Identity theft reached new heights in 2017, especially in terms of non-credit card-based fraud. In response, public interest in information security has been growing slowly but surely, especially with regard to the threat of identity theft. Unfortunately, one major concept has gotten muddled somewhere down the line: the IP address.
If you were to go by the indications of news reports and TV shows, you’d probably think of an IP address as something of a digital signature that allows you to pick out a single person from the immense population of the internet. That much is more or less correct. You might, however, also think that with an IP address, you can dredge up a user’s personal details and pinpoint their location. That’s only sort of correct.
While an IP address is a useful thing to know, on its own, it’s an innocuous piece of information that’s more technical than personal. A proper understanding of it is important for online safety, so let’s take a closer look at what an IP address is and what it’s not.
IP Address at a Glance
An IP address is a code assigned to a device by an internet service provider (ISP), which identifies in when it uses internet protocol. It’s denoted as a set of numbers. Since websites and programs rely on an IP address to deliver information to a computer, it’s worth noting that getting an IP address is, in itself, easy—so do away with any misconceptions that IP addresses are jealously guarded secrets.
You can easily find your own IP address by using an online tool. Such tools could be used to identify other users’ addresses too, as long as you had access to their devices. Of course, some methods can determine an IP address remotely, which is what many websites do. For example, Wikipedia revisions list the IP addresses of their editors, while ecommerce sites store and examine IP addresses to guard against fraud. Simple email scripts can also be used to identify a recipient’s IP address.
Once you have an IP address, you can examine its properties with online lookup tools. If you were to go ahead and do so, you’d find a list of details returned to you. With a quick scan you’ll probably notice that there is a name, as well as a physical address—but you might also notice that they’re not yours (or those of whoever’s IP address you entered).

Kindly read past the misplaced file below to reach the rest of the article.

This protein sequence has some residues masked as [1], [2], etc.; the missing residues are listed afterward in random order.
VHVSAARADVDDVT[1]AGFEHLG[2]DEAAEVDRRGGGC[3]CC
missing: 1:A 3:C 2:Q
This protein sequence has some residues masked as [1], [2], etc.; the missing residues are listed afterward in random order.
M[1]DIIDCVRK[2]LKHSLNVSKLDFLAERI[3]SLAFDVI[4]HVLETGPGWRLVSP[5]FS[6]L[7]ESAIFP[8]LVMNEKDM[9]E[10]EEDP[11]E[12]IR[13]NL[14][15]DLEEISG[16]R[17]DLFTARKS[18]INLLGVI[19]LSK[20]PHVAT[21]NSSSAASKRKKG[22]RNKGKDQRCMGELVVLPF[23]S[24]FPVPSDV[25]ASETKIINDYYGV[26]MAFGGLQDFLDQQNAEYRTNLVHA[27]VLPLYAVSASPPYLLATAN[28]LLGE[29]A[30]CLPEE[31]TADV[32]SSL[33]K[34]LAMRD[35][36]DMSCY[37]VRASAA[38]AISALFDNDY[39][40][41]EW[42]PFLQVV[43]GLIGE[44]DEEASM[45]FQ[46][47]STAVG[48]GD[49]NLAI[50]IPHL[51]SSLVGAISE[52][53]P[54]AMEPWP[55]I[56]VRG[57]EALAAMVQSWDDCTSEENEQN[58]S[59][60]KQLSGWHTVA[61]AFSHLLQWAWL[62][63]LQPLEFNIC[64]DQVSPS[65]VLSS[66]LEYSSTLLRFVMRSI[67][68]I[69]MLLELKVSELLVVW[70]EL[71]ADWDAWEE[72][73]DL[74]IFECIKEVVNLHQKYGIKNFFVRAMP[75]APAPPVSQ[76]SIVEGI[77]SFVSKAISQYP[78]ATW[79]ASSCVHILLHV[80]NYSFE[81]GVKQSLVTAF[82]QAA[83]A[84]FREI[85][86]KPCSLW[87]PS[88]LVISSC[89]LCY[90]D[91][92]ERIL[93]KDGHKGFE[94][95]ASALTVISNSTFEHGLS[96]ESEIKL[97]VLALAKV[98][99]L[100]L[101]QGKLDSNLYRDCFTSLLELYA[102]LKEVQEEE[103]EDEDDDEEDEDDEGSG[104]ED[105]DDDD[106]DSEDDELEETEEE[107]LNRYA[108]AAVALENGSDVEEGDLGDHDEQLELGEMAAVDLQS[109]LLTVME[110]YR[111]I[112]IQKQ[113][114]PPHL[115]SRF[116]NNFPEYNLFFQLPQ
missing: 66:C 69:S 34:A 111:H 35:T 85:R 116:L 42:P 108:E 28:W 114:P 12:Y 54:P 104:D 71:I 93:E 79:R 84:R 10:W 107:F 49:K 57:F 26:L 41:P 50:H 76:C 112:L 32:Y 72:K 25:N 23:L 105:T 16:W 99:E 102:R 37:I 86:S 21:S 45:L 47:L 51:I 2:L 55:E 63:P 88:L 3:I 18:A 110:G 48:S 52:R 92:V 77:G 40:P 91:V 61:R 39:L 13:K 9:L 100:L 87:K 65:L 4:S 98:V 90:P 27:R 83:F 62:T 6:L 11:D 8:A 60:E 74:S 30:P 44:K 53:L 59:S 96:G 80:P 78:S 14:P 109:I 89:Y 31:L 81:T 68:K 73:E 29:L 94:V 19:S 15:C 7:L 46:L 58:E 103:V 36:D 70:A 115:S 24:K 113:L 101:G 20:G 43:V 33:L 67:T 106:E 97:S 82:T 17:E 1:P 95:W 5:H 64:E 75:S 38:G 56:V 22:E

Most information listed on an IP address is related to the internet service provider (ISP). Thus, any listed location—the closest you’ll get to personal details—could be anywhere from a few blocks off the mark to as vague as “in the same country.” So while getting an IP address is easy, there’s not much to be done with it on its own.
What’s the Big Deal?
The issue surrounding IP addresses isn’t quite their value in and of themselves. After all, we’ve already demonstrated how little you get out of an IP address on its own. Rather, problem arise when IP addresses are linked to other information—they can be the key to puzzling out a person’s identity not just online, but offline as well.
As websites track IP addresses, it’s possible to effectively profile a person through the sites they visit. You could figure out when they usually browse the web, how much, for what topics and where. This is about more than simply eavesdropping, though that much is disturbing enough. It’s used most often to identify those suspected of online harassment or crime.
On the other hand, an IP address could be used to access the records attached to that address by the internet service provider (ISP) who provided it. This could yield all the data that a user submitted when opening their subscription, including name, address, number, and relevant details. It’s quite the find, but hard to come by. Without a subpoena, authorities can’t compel ID companies, who are otherwise charged with protecting customer privacy.
What You Can Do About It
While you can’t stop your device from having a readily-viewed IP address, you can make it more difficult for others to attach any information to your address, whether it’s browsing patterns or personal data. By using a virtual private network (VPN) service, you can conceal your ISP-provided IP address by using one provided by the VPN.
Furthermore, as long as you’re connected to a VPN server, all data your computer sends out or receives is encrypted, which keeps third parties from tracking your activity. This, combined with the fact that most VPN services let you regularly cycle or switch your IP address—with options for servers in various countries—makes it difficult for anyone to monitor you or pin down your online identity.
Of course, it’s not entirely without its downsides. VPNs are often used to circumvent regional restrictions, so some websites have technology in place to deter the use of VPNs. Similarly, if you use a VPN to avail yourself of an IP address in a region different from your home address, vendors and banks may suspect fraud. Take note of these before proceeding, so that you have a smooth, hassle-free VPN experience—while enjoying the benefits of increased privacy and a safeguarded online identity.